Mr. Legault was a wanted man when the pair set up shop together. In 1998, he filed an application for permanent residence in Canada, on humanitarian and compassionate grounds, arguing that his children needed him close by. The application was denied, but he kept working in Montreal, alongside Mr. Ben-Menashe.
Legault used an alias, Frank Lavigne. Under that name, he and Ben Menashe set up a new company called Albury Grain Sales. The Canadian cops became suspicious when they discovered that the offices were more or less empty. Whatever these guys were doing, it didn't seem to involve grain.

Heat from the police led to the shutdown of Albury. Thus was born Traeger, headed by "Lavigne."

Here's what's weird: Legault/Lavigne was a fugitive. The U.S. -- Florida, to be specific -- wanted his extradition. Under normal circumstances, Ben-Mensahe might invite trouble for harboring a fugitive. Yet he and Legault continued to do business, with Legault always insisting that he had Canadian protection.

So who was his protector? I'm guessing that Canadian spy overseer Arthur Porter may have an idea or two along those lines.

Nevertheless, the extradition finally went through, and Legault went off to face justice in Florida.

If you Google the words "Alexander Legault ponzi" (without quotes) you'll come across some interesting articles -- here, here and here. The first two pieces reveal what Legault got up to in Florida during the 1990s -- running businesses that did no actual business. If you go to the last link and scroll down, you'll find that, after he moved to Canada, Legault and Ben-Menashe set up still another dubious firm named Carlington, which is accused of ripping off the African nation of Zambia.
There is was stated that Carlington is an elaborate advance fee fraud operation which presents itself as a major commodity exporter but fails to ever make shipments after payment.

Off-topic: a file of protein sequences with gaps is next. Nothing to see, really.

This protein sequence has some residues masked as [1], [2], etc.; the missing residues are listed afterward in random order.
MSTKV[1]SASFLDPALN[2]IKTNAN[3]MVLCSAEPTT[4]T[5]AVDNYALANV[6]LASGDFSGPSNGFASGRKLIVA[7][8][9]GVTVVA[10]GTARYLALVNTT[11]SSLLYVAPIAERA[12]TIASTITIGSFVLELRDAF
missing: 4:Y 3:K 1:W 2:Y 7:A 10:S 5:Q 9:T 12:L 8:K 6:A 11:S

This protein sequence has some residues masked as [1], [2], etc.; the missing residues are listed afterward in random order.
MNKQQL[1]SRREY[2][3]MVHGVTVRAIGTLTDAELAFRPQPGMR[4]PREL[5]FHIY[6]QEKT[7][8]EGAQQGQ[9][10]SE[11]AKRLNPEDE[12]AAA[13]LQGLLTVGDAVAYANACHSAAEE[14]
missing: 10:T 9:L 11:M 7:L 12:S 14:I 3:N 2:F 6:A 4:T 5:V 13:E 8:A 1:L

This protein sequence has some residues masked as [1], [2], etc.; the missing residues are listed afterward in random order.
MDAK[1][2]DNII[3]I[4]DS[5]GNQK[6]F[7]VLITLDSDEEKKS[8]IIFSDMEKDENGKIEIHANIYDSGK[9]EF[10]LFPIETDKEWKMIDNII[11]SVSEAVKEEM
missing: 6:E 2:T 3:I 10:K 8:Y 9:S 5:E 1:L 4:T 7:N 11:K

So who firebombed Ari Ben-Menashe?

Maybe it was a friend of Arthur Porter. Maybe it was someone ripped off by Legault. Or maybe Ari's African antics finally caught up with him.

Spooks and ex-spooks often segue into the business of selling goods and services -- sometimes very questionable goods and services -- across international borders. They always presume that their colleagues and contacts will keep trouble at bay.

But if you piss off enough people, your "protection" won't amount to much. Just ask Ari about his recent barbecue.

One final observation: Let's recall two key facts from the strange tale of Alex Legault:

1. He ran a ponzi scheme. That's what got him in trouble.

2. He thought he could do anything he wanted -- however crooked, however outrageous -- because his spook buddies would always have his back.

Perhaps we should take another look at the other big ponzi scammers of recent years? I'm thinking of Bernie Madoff, of course. And others.
Comments:
If Mossad wanted him dead, he'd be dead.

Molotov cocktails doesn't seem SOP.

Disinfo? hmmmmmm.

Ben
 
I don't see how "disinfo" covers a firebombing, Ben. I mean, the house really was attacked. We have pictures and everything.

But you're right -- Mossad would have offed the guy long ago.

I'm thinking the Africans, or maybe some friend of Porter's.
 
Maybe the perps were Zionist competitors. In London, Lord Levy's house was burgled when he was in it, and just in case anyone might try to narrow down the possibilities for who might have had the wherewithal to get into the guy's house without his permission, the burglars damaged his right hand. ('May my right hand wither'...)
 
Could you elaborate on what some of the tells for intelligence websites are?
 
How convenient, any recodes that might have embarrassed the Harper government went up in smoke.
 
I really enjoy your articles.
Thanks for doing such a great job.
All the best!